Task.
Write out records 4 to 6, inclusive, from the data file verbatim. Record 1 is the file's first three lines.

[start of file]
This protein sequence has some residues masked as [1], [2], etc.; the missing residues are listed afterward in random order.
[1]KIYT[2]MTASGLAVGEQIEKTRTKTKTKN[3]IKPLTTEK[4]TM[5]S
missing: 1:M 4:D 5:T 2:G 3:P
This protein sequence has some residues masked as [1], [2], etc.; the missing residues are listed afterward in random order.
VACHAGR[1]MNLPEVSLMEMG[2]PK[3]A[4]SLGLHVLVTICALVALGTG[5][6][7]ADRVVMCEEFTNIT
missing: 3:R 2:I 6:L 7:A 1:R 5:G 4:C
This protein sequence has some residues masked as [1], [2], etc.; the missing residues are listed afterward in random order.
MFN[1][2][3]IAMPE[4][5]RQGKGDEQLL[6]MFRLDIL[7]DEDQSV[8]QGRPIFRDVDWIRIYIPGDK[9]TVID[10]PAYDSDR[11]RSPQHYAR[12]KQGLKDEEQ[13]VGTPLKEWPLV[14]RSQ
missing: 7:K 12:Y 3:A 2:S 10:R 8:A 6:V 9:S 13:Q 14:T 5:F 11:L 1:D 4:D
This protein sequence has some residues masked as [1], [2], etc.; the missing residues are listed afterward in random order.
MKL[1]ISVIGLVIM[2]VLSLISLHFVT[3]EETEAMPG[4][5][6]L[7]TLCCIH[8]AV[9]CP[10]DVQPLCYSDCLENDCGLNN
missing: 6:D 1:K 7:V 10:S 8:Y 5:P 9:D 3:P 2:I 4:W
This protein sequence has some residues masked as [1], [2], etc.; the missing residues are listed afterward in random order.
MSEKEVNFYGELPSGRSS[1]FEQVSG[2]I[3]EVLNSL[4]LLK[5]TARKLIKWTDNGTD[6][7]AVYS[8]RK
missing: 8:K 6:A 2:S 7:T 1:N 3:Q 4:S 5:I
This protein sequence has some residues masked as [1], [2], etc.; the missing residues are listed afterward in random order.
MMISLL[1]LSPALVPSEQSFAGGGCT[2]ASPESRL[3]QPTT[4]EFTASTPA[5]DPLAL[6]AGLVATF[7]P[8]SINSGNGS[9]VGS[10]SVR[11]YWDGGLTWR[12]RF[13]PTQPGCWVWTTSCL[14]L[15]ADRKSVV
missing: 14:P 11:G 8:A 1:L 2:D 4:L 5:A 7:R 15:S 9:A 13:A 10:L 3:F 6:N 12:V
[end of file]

This protein sequence has some residues masked as [1], [2], etc.; the missing residues are listed afterward in random order.
MKL[1]ISVIGLVIM[2]VLSLISLHFVT[3]EETEAMPG[4][5][6]L[7]TLCCIH[8]AV[9]CP[10]DVQPLCYSDCLENDCGLNN
missing: 6:D 1:K 7:V 10:S 8:Y 5:P 9:D 3:P 2:I 4:W
This protein sequence has some residues masked as [1], [2], etc.; the missing residues are listed afterward in random order.
MSEKEVNFYGELPSGRSS[1]FEQVSG[2]I[3]EVLNSL[4]LLK[5]TARKLIKWTDNGTD[6][7]AVYS[8]RK
missing: 8:K 6:A 2:S 7:T 1:N 3:Q 4:S 5:I
This protein sequence has some residues masked as [1], [2], etc.; the missing residues are listed afterward in random order.
MMISLL[1]LSPALVPSEQSFAGGGCT[2]ASPESRL[3]QPTT[4]EFTASTPA[5]DPLAL[6]AGLVATF[7]P[8]SINSGNGS[9]VGS[10]SVR[11]YWDGGLTWR[12]RF[13]PTQPGCWVWTTSCL[14]L[15]ADRKSVV
missing: 14:P 11:G 8:A 1:L 2:D 4:L 5:A 7:R 15:S 9:A 13:A 10:L 3:F 6:N 12:V